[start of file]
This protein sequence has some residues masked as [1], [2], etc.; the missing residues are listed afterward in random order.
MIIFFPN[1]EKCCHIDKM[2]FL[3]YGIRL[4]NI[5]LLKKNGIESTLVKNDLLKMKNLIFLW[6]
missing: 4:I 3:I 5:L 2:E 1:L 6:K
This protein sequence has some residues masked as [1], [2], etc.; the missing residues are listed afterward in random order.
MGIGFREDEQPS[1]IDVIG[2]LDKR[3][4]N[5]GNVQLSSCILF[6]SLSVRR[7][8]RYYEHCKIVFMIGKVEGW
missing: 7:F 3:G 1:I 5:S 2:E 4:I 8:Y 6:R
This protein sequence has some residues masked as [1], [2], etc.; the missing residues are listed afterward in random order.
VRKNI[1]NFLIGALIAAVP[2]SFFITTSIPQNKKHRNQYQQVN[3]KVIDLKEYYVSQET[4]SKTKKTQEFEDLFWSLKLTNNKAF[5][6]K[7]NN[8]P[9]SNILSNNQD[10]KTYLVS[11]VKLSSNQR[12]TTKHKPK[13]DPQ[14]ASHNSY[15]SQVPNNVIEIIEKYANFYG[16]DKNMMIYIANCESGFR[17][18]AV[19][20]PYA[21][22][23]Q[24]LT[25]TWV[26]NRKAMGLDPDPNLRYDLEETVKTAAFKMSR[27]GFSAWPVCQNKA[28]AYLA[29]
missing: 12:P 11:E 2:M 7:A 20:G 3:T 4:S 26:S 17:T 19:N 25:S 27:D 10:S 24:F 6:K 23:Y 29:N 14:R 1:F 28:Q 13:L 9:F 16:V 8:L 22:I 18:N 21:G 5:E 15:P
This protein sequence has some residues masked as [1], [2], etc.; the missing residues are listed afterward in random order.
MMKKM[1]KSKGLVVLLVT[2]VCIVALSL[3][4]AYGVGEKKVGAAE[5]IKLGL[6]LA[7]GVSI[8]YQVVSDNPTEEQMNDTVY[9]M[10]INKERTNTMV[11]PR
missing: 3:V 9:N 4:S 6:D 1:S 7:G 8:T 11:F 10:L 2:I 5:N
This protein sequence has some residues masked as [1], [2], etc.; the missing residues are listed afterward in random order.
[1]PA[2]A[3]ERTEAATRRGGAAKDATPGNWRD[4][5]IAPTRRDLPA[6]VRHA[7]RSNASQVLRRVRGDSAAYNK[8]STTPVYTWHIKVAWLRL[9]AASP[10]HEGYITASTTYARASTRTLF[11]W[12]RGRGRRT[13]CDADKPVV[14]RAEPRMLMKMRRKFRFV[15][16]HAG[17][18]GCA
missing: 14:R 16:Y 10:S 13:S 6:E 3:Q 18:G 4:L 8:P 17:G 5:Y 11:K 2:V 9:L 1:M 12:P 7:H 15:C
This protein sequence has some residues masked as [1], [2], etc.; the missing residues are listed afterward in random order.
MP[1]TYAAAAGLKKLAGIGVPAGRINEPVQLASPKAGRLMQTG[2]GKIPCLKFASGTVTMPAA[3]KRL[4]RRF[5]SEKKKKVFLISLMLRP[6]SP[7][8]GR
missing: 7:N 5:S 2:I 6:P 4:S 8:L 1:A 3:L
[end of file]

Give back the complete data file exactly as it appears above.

This protein sequence has some residues masked as [1], [2], etc.; the missing residues are listed afterward in random order.
MIIFFPN[1]EKCCHIDKM[2]FL[3]YGIRL[4]NI[5]LLKKNGIESTLVKNDLLKMKNLIFLW[6]
missing: 4:I 3:I 5:L 2:E 1:L 6:K
This protein sequence has some residues masked as [1], [2], etc.; the missing residues are listed afterward in random order.
MGIGFREDEQPS[1]IDVIG[2]LDKR[3][4]N[5]GNVQLSSCILF[6]SLSVRR[7][8]RYYEHCKIVFMIGKVEGW
missing: 7:F 3:G 1:I 5:S 2:E 4:I 8:Y 6:R
This protein sequence has some residues masked as [1], [2], etc.; the missing residues are listed afterward in random order.
VRKNI[1]NFLIGALIAAVP[2]SFFITTSIPQNKKHRNQYQQVN[3]KVIDLKEYYVSQET[4]SKTKKTQEFEDLFWSLKLTNNKAF[5][6]K[7]NN[8]P[9]SNILSNNQD[10]KTYLVS[11]VKLSSNQR[12]TTKHKPK[13]DPQ[14]ASHNSY[15]SQVPNNVIEIIEKYANFYG[16]DKNMMIYIANCESGFR[17][18]AV[19][20]PYA[21][22][23]Q[24]LT[25]TWV[26]NRKAMGLDPDPNLRYDLEETVKTAAFKMSR[27]GFSAWPVCQNKA[28]AYLA[29]
missing: 12:P 11:E 2:M 7:A 20:G 3:T 4:S 26:S 17:T 19:N 25:S 27:D 10:S 24:F 6:K 23:Y 29:N 14:R 1:F 28:Q 13:L 9:F 16:V 8:L 22:I 18:N 21:G 5:E 15:P
This protein sequence has some residues masked as [1], [2], etc.; the missing residues are listed afterward in random order.
MMKKM[1]KSKGLVVLLVT[2]VCIVALSL[3][4]AYGVGEKKVGAAE[5]IKLGL[6]LA[7]GVSI[8]YQVVSDNPTEEQMNDTVY[9]M[10]INKERTNTMV[11]PR
missing: 3:V 9:N 4:S 6:D 1:S 7:G 8:T 11:F 10:L 2:I 5:N
This protein sequence has some residues masked as [1], [2], etc.; the missing residues are listed afterward in random order.
[1]PA[2]A[3]ERTEAATRRGGAAKDATPGNWRD[4][5]IAPTRRDLPA[6]VRHA[7]RSNASQVLRRVRGDSAAYNK[8]STTPVYTWHIKVAWLRL[9]AASP[10]HEGYITASTTYARASTRTLF[11]W[12]RGRGRRT[13]CDADKPVV[14]RAEPRMLMKMRRKFRFV[15][16]HAG[17][18]GCA
missing: 14:R 16:Y 10:S 13:S 6:E 3:Q 18:G 4:L 8:P 17:G 5:Y 11:K 2:V 9:L 1:M 12:P 7:H 15:C
This protein sequence has some residues masked as [1], [2], etc.; the missing residues are listed afterward in random order.
MP[1]TYAAAAGLKKLAGIGVPAGRINEPVQLASPKAGRLMQTG[2]GKIPCLKFASGTVTMPAA[3]KRL[4]RRF[5]SEKKKKVFLISLMLRP[6]SP[7][8]GR
missing: 7:N 5:S 2:I 6:P 4:S 8:L 1:A 3:L